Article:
by Katrina Hapner, contributing writer for Telegraph Local
It has been reported by the Centers for Disease Control and Prevention (CDC) that the state of Rhode Island has had it’s first reported death due to vaping. Over the course of this year, there have been 2,506 reported people becoming ill and hospitalized due to e-cigarettes or vaping, the CDC referring to it as product use-associated lung injury (EVALI). This has been widespread throughout the country including all 50 states, Puerto Rico, the U.S. Virgin Islands, and Washington, DC. Overall there have been 54 deaths reported across 27 states as of December 17, 2019. However, this is the very first vaping death in Rhode Island.
A representative for the Rhode Island Department of Health, Joseph Wendelken, made a statement on Thursday that, “A Rhode Islander in their 70s who passed away earlier this month has been added to the CDC’s investigation into lung injury and vaping.” He went on to add, “We do not know the degree to which e-cigarette or vaping product use contributed to this person’s death. However, the CDC is including this fatality in its investigation because the individual had a history of e-cigarette related lung injury.”
Rhode Island has seen five cases of EVALI, which has been linked to vitamin E acetate in vaping liquid. The CDC has made recommendations that all hospitalized EVALI patients be clinically stable before they are allowed to leave the hospital. Governor, Gina Raimondo of Rhode Island issued a ban on the sale of all flavored vape products, and was backed up by a Superior Court judge. The executive order gives emergency regulation for 120 days, during which time Rhode Island Department of Health and state workers will be collecting data from the CDC to determine what long-term solutions will be enacted.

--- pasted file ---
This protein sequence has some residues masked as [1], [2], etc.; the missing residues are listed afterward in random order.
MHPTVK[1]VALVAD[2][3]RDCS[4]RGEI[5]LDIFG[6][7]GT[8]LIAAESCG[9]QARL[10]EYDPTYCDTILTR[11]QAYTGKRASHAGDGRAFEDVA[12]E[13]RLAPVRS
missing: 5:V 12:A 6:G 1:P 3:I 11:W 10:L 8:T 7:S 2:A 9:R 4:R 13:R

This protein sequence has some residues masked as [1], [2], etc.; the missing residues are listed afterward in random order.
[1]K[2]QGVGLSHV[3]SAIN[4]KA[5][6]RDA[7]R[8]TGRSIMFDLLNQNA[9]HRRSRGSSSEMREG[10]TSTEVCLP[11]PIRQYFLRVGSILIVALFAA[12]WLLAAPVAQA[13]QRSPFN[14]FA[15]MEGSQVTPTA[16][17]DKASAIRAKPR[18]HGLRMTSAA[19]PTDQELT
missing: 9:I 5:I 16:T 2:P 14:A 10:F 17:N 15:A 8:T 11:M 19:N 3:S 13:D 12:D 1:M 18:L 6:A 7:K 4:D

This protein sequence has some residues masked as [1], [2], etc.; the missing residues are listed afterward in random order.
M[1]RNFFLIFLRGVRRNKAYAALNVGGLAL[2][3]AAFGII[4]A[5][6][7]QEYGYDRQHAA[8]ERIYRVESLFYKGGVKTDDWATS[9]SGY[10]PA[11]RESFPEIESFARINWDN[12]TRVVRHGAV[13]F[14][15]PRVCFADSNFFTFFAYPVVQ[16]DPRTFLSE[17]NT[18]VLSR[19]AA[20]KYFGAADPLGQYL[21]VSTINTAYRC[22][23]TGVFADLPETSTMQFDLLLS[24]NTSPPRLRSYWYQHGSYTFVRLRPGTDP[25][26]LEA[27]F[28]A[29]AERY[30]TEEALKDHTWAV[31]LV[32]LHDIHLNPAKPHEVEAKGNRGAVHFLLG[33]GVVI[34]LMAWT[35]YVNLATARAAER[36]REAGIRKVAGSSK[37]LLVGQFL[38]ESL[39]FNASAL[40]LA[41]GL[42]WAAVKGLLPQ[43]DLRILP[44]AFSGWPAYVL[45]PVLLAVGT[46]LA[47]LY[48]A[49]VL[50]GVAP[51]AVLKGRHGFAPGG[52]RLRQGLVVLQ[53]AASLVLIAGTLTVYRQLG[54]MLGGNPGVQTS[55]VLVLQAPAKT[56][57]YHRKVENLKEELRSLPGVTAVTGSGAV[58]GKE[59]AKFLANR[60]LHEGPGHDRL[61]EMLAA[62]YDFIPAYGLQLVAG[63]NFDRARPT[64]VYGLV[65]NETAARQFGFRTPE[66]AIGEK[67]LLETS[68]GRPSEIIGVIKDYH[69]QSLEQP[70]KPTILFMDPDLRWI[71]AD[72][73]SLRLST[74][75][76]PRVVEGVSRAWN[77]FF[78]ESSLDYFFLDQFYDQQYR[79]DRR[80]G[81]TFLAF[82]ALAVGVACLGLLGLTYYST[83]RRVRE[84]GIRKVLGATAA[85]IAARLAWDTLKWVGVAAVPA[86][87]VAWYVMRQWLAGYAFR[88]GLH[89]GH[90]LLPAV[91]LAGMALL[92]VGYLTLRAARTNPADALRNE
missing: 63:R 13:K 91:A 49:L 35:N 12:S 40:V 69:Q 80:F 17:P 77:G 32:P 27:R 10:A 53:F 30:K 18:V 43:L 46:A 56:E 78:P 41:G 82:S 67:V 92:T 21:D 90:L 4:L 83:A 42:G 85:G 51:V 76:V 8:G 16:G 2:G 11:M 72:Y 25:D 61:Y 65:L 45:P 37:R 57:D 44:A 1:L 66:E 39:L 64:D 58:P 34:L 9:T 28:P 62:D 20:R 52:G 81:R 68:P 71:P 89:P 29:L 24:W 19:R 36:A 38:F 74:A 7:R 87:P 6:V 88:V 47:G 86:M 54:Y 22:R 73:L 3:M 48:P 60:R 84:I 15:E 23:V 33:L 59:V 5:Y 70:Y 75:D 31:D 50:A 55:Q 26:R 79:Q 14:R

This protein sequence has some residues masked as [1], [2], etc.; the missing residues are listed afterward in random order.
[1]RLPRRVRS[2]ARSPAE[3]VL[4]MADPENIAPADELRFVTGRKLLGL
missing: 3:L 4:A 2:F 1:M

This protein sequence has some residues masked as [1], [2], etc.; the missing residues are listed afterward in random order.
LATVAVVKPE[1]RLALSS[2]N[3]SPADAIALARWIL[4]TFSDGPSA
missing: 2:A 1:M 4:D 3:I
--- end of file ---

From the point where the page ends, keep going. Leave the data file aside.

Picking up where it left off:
The governor claimed that she decided to take action on this subject after the CDC made an all-encompassing statement to individual states to take decisive action regarding vaping. This ban is not the same as those issued in other states, who completely banned all vaping products for four months. Raimondo has instead decided to limit availability to adults only and no flavors being sold. She has chosen to focus on protecting children, who appear to be targets of vape marketing campaigns.
On the other side of the issue, protesters are worried that the ban will affect small businesses, revenue for the state, and people trying to use vaping to quit smoking. Studies have shown that vaping is marginally better than traditional cigarette smoking, and the ban could lead people to return to it. However, a spokeswoman for the Rhode Island American Lung Association, Jennifer Wall, claims that banning flavored vaping products directly stops vape usage by children, who are starting life-long addictions to nicotine. She suggests instead that people who want to quit smoking use physician approved methods instead.